The animals that were up for sale included elephants, buffaloes, giraffes and impala, and were also meant to generate $1.1m (£820,000) for conservation.

  13. Mystery of mass 'die-off' of seal pups in Namibia

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    Video caption: Scientists are trying to find out why thousands of seal pups have been born dead

    Scientists are trying to find out why thousands of seal pups have been born dead at Pelican Point in Namibia. They've also found a number of dying adult females.

  14. Thousands of seal pups found dead in Namibia

    Conservationists in Namibia say more than 7,000 dead seals have washed ashore in the past few days.

    Most of them are pups which have been born prematurely.

    Naude Dreyer of Ocean Conservation Namibia told the BBC's Newsday that the most likely cause is a lack of food as female seals have been known to abort their babies when they are malnourished.

    Quote Message: The most likely cause is food resources we are going through some really strange climatic changes at the moment it could be the warm currents that bring in the fish.

    He added that fish stocks had decreased at Pelican Point, a popular tourist destination known for its seals and dolphins.

    Other reasons could be toxins or disease.

    Thousands of other seals have washed up alive, but conservationists say many are so weak it will be difficult to save them.

    Quote Message: Its tragic walking around the beaches and seeing these mothers we don't really have formal rehabilitation facilities in Namibia and when they get to that point where they are malnourished its difficult to bring try and them back."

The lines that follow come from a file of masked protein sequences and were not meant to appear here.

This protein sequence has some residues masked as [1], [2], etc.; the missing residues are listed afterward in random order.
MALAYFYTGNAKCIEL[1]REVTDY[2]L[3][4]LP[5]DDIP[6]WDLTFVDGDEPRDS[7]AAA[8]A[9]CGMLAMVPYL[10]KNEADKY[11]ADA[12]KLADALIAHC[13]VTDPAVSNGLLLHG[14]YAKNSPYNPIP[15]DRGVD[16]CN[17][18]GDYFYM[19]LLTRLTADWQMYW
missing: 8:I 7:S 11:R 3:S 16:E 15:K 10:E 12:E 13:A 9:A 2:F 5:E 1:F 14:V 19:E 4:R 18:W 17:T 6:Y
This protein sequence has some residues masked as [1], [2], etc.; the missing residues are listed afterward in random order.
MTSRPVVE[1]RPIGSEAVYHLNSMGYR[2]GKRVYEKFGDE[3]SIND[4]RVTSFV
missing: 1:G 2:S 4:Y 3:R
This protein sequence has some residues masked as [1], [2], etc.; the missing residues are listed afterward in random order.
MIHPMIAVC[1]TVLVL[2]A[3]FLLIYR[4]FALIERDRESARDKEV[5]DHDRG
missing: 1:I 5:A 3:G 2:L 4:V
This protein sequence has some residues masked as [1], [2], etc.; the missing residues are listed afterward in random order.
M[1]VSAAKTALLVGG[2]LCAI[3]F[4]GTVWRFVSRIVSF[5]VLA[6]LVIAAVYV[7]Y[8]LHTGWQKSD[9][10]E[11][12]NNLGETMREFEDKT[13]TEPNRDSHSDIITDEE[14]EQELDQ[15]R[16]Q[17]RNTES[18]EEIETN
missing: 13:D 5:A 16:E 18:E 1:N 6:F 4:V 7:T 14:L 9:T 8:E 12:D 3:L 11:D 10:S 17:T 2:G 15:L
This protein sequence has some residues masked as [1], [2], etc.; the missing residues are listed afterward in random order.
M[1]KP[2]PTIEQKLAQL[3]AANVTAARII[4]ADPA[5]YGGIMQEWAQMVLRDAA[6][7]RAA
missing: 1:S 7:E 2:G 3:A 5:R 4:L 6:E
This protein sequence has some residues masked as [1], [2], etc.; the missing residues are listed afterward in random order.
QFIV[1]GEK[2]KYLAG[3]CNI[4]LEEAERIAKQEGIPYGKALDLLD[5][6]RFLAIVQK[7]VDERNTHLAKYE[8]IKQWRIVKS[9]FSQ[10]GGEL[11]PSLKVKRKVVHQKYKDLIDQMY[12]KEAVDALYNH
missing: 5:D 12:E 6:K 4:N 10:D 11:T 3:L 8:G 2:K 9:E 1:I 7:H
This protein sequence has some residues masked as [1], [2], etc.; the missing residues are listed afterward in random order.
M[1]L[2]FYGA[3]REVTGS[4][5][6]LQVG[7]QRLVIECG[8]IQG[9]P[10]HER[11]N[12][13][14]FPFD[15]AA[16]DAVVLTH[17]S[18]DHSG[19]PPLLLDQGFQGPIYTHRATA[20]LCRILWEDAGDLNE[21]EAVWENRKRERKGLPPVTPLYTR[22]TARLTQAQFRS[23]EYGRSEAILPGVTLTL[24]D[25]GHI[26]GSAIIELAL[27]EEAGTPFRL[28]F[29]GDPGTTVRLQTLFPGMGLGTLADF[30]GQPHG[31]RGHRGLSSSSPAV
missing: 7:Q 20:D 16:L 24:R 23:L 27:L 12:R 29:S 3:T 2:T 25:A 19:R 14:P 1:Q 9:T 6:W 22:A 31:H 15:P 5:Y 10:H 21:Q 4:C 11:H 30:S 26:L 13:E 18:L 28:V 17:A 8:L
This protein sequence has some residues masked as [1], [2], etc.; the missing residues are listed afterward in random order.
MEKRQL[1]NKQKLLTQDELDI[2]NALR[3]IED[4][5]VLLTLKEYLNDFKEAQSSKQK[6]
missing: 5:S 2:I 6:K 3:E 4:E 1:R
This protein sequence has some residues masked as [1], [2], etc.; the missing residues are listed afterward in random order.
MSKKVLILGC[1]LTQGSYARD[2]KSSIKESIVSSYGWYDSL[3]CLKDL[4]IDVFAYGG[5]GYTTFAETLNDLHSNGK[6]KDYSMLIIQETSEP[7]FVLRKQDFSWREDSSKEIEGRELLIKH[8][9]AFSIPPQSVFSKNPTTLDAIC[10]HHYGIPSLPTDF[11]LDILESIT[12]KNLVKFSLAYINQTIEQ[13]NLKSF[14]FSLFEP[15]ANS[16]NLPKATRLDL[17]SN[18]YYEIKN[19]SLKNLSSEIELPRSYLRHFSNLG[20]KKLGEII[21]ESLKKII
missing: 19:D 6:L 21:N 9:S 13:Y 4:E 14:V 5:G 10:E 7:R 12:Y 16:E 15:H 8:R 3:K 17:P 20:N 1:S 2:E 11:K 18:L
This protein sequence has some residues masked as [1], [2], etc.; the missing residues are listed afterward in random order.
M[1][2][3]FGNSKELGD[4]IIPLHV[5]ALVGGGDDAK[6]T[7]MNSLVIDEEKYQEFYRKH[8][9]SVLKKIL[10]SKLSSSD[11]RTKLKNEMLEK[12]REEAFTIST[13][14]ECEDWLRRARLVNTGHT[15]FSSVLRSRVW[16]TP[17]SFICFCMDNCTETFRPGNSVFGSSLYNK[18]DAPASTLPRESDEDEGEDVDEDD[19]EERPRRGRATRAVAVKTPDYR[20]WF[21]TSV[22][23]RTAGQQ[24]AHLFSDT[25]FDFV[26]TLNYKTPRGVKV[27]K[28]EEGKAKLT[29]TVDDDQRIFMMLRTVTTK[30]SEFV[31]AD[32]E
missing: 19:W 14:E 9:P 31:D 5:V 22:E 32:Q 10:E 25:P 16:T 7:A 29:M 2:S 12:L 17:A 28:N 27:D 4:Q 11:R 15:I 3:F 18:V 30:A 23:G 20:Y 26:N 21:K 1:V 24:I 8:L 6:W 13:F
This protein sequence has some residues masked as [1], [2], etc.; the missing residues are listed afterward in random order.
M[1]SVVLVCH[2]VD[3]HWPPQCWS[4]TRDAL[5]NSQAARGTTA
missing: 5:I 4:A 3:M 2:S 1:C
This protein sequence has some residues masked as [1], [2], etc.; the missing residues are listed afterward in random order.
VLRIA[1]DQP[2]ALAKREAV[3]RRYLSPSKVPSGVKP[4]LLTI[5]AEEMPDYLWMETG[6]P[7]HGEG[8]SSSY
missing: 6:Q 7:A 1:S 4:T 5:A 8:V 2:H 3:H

Here is Mr Dreyer's full interview on BBC's Newsday:

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    Video caption: Conservation groups are trying to find out the reason why
  15. Thousands of seal pups found dead in Namibia

    Video content

    Video caption: Conservation groups are trying to find out the reason why

    Conservation groups are trying to find out the reason why.

  16. Namibia to respond to gender-based violence petition

    Demonstrators hold placards protesting against gender-based violence
    Image caption: Several protesters were arrested during the demonstrations but were later released

    Namibia's government will next week "give feedback" to the gender-based violence petition presented by demonstrators, Prime Minister Saara Kuugongelwa-Amadhila has said.

    Protesters marched in the capital, Windhoek, over the weekend demanding, among other things, that a state of emergency be declared to fight gender-based violence.

    The prime minister said the government was "working around the clock to review the demands and assess the key areas that we intend to respond to, including enhancing the policy, legal and institutional safeguards".

    Several protesters were arrested during the demonstrations for defying restrictions imposed to curb the spread of coronavirus but were later released and the charges dropped.

    The country has one of the highest levels of reported rapes in the world while more than 200 cases of domestic violence are registered each month in Windhoek.